Why I was writing this article, I was thinking about how things were 25 years ago. I was paid twice a month, by check. I took the check to my bank, in person, after getting off work, and they deposited the check. Wait a few days, and the money was in my account.
I have not been paid by check ever since. Direct deposit or ACH in the States, wire transfer once I moved abroad. I’ve had online banking, through multiple banks, for ten years (Really fifteen… I vividly remember when Citibank debuted online banking with AOL, sometime around 1994). I haven’t written a paper check in at least that long. It really seemed anachronistic… Something I haven’t experienced in a while.
Here in the Philippines, though I have online accounts, many, many people here do not. People still go to the bank, in person, to deposit their salary. Or to access their account. Hence, on the few occasions when I need to visit a bank, there is always a queue, sometimes quite long. I really don’t mind, though. Is it frustrating? Yes. However, I wait my turn. Everyone else there has things to do, places to be. The revelation is that many, many services in the Philippines, whether banking or otherwise, seem to be in a time tunnel, 25 years back. It’s just how it’s done.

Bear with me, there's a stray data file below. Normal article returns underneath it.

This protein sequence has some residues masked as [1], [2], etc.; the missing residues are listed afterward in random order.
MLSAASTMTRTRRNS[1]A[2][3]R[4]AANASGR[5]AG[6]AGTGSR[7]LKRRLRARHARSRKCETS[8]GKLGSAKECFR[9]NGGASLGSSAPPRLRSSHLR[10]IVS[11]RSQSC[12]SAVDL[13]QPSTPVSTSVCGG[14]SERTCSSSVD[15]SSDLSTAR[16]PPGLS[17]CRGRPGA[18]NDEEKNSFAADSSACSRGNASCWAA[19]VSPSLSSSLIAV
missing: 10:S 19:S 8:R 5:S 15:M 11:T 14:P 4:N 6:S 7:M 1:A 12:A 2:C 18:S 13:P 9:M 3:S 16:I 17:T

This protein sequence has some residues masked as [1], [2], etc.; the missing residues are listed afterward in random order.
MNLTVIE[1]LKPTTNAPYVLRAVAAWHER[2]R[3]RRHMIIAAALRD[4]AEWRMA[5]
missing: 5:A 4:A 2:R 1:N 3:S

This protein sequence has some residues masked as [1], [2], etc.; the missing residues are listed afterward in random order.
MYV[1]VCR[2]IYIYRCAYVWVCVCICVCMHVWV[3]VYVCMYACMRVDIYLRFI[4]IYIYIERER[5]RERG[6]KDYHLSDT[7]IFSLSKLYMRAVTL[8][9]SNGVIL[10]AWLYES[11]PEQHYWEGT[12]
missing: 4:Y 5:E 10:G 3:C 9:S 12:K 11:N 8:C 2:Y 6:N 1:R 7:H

So, recently, I’ve had some airline issues. Air travel regulation in the Philippines dates back 25 years or so. There are rules, for instance, as to where you can buy your tickets, how much you pay, and how you are taxed. For foreigners just visiting here, most of this is transparent, and you will never notice. When you live here, this can be an issue. What happened? Well, I purchased a ticket on Cathay Pacific’s web site. About an hour after buying the ticket, I needed to make a change. Cathay in Hong Kong couldn’t help… I live in the Philippines. So, the office here was going to re-issue the ticket. What did they want? A FAX of my passport (I haven’t had to FAX anything in years… They have gone the way of the dodo). Why? TIEZA tax. Huh?